Tuesday, December 7, 2010

CIA’s Denial of Protecting Nazis is Blatant Lie (Part 1)

by Hank P. Albarelli Jr.
On November 17, 2010 the CIA’s Director of Public Affairs, George Little, wrote a short letter to the editor of the New York Times. Little, on behalf of the agency, protested a just published Times article that detailed CIA “interactions with former Nazi officials in the early years of the post World War II era.” Mr. Little wrote, “We would like to make clear that the agency at no time had a policy or a program to protect Nazi war criminals, or to help them escape justice for their actions during the war.”

While the intent here is not to cast aspersions on Mr. Little— who most likely has little knowledge about the subject in question, and was only issuing protestations at the behest of someone well above him, perhaps DCI Leon Panetta— it is to take strong exception with the CIA’s denial, and to offer ample evidence, taken from the agency’s own files among other government resources, that the denial is blatantly erroneous.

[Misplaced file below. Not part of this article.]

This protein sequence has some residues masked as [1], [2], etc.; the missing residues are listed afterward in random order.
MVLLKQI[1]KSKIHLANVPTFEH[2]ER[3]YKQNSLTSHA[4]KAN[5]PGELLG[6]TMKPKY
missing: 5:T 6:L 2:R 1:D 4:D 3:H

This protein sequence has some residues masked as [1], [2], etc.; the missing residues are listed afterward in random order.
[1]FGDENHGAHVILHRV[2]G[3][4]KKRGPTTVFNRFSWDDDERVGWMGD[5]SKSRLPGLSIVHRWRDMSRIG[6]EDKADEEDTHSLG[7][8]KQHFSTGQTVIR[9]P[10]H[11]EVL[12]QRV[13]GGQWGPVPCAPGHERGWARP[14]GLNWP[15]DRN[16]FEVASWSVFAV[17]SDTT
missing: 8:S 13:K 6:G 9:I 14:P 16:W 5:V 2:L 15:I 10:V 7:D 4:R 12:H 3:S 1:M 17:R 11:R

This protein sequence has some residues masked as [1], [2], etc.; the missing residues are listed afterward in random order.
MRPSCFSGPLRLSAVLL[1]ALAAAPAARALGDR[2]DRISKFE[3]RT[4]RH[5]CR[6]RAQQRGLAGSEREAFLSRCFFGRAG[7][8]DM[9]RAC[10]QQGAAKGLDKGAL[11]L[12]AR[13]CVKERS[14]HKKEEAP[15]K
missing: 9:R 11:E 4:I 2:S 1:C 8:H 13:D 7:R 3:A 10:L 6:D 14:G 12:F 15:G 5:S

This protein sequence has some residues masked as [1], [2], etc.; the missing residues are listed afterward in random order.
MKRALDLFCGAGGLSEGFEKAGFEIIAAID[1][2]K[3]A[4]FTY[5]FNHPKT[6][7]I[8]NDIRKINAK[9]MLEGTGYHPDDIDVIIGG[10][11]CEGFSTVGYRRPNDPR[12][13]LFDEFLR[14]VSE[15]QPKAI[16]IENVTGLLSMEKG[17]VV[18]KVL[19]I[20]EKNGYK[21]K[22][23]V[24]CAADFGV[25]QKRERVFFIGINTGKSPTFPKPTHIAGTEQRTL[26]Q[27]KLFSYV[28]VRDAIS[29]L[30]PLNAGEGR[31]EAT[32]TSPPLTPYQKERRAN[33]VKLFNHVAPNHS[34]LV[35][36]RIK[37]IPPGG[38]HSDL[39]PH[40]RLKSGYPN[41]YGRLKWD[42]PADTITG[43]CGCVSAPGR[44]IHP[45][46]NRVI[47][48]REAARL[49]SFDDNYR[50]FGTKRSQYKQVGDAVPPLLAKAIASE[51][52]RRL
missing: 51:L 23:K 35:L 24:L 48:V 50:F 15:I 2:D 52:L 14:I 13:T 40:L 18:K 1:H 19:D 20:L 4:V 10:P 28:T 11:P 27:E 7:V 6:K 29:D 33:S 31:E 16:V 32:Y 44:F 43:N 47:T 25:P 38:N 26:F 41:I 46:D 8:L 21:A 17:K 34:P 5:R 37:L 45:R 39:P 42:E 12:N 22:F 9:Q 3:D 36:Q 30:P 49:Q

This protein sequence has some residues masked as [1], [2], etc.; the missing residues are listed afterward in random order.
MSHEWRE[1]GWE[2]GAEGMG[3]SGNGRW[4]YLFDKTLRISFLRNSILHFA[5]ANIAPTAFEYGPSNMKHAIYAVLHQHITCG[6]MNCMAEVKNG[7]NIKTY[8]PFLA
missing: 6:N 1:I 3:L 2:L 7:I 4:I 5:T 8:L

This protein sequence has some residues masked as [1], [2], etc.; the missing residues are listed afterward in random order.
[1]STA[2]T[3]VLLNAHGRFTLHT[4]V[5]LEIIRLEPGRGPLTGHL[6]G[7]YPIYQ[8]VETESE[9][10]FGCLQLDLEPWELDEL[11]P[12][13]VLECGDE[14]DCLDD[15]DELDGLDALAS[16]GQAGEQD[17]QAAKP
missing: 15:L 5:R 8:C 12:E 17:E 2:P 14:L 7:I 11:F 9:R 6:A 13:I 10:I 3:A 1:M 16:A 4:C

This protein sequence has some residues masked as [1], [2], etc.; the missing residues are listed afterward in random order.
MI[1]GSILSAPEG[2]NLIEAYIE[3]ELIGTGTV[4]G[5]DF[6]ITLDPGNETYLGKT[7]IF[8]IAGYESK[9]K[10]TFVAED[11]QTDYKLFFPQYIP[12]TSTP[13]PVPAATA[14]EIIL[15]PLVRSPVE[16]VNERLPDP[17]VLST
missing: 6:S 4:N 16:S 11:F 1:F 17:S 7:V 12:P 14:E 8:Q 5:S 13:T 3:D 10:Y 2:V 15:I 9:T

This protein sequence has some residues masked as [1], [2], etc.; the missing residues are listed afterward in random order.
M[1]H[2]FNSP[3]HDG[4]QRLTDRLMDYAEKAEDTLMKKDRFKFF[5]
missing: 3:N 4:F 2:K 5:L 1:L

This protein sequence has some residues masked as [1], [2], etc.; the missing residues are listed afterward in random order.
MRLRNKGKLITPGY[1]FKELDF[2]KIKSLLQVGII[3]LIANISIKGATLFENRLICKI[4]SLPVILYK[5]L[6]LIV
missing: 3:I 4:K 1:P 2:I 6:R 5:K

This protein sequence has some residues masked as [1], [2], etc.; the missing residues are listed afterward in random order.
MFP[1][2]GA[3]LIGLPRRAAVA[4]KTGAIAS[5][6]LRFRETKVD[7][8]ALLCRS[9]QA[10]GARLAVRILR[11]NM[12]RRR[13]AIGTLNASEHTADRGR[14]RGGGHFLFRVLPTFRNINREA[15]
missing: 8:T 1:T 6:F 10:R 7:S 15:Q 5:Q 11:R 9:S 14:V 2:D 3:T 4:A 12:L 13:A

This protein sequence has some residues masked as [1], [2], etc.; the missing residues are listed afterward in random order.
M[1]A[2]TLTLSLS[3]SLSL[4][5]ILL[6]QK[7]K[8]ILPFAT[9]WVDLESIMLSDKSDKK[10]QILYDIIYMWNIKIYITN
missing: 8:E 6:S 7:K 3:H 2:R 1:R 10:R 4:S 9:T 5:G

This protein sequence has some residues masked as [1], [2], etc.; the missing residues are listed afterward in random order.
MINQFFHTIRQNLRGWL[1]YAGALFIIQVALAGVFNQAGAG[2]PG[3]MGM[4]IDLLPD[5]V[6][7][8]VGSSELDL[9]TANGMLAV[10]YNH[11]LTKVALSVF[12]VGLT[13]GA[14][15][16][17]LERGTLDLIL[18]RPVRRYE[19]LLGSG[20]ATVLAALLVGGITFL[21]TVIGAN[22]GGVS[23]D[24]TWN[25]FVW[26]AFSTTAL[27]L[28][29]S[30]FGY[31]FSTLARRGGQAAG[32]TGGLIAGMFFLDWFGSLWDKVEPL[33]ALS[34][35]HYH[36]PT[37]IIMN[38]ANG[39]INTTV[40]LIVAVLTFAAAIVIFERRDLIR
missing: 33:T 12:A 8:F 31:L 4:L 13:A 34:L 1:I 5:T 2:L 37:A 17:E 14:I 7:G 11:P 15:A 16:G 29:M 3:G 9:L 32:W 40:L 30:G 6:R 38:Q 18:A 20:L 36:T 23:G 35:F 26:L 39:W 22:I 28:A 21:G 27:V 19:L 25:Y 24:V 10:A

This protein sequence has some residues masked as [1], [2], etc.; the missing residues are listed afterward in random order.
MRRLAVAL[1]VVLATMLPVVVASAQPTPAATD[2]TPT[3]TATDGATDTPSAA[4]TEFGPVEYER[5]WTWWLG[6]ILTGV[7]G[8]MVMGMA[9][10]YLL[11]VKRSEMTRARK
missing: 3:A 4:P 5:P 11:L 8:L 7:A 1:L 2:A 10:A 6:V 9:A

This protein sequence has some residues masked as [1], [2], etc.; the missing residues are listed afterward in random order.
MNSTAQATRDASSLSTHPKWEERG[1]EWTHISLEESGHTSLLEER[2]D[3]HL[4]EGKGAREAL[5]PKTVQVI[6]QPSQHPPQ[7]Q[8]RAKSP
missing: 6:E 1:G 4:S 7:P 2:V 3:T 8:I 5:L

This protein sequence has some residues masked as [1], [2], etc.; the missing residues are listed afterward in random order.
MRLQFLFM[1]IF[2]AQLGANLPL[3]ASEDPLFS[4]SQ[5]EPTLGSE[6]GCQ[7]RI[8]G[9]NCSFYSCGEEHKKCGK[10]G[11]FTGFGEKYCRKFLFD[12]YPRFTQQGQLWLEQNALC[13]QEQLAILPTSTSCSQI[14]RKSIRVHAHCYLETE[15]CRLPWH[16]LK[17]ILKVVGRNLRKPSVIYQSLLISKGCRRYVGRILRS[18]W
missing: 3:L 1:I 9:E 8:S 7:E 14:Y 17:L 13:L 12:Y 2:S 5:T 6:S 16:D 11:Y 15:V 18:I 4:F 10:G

Voltaire Network
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1 comment:

  1. Excellent post. We can thank Mae Brussell for first alerting the American public to the CIA’s expropriation of Nazi war criminals for intelligence purposes (Hitler’s ex-spymaster Reinhard Gehlen ran the CIA’s eastern division for years after WWII – this is a matter of public record) in the late sixties and early seventies. Her interest stemmed from the fact that many of them got into the oil and defense industry and played some role in the JFK assassination. I write about this – and my own close encounter with US intelligence – in my recent memoir: THE MOST REVOLUTIONARY ACT: MEMOIR OF AN AMERICAN REFUGEE (www.stuartbramhall.com). I currently live in exile in New Zealand.